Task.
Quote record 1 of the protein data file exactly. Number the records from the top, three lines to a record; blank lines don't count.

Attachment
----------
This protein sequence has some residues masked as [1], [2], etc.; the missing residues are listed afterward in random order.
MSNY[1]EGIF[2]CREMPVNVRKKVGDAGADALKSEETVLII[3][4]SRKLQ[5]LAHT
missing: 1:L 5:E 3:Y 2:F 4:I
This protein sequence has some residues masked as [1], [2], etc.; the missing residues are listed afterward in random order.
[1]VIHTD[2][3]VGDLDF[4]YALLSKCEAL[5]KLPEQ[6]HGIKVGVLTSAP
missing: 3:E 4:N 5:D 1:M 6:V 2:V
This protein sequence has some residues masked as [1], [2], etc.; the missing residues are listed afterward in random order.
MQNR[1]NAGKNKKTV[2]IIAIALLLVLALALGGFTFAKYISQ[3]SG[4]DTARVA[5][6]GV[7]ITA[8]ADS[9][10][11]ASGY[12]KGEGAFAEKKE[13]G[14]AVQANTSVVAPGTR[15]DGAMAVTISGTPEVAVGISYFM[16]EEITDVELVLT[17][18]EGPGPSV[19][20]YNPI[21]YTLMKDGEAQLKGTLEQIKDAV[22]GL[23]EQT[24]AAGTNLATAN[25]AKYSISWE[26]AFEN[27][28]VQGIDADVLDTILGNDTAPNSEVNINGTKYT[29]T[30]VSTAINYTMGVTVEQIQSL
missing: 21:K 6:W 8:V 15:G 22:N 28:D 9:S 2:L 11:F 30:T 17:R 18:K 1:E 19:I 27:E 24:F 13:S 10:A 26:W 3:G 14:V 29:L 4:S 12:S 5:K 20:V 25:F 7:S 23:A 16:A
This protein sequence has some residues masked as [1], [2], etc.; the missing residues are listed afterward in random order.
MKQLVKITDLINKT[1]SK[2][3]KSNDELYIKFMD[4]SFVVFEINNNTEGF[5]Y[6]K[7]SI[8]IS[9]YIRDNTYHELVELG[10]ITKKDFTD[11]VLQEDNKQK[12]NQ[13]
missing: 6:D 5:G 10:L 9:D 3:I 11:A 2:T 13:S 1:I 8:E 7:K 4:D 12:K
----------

This protein sequence has some residues masked as [1], [2], etc.; the missing residues are listed afterward in random order.
MSNY[1]EGIF[2]CREMPVNVRKKVGDAGADALKSEETVLII[3][4]SRKLQ[5]LAHT
missing: 1:L 5:E 3:Y 2:F 4:I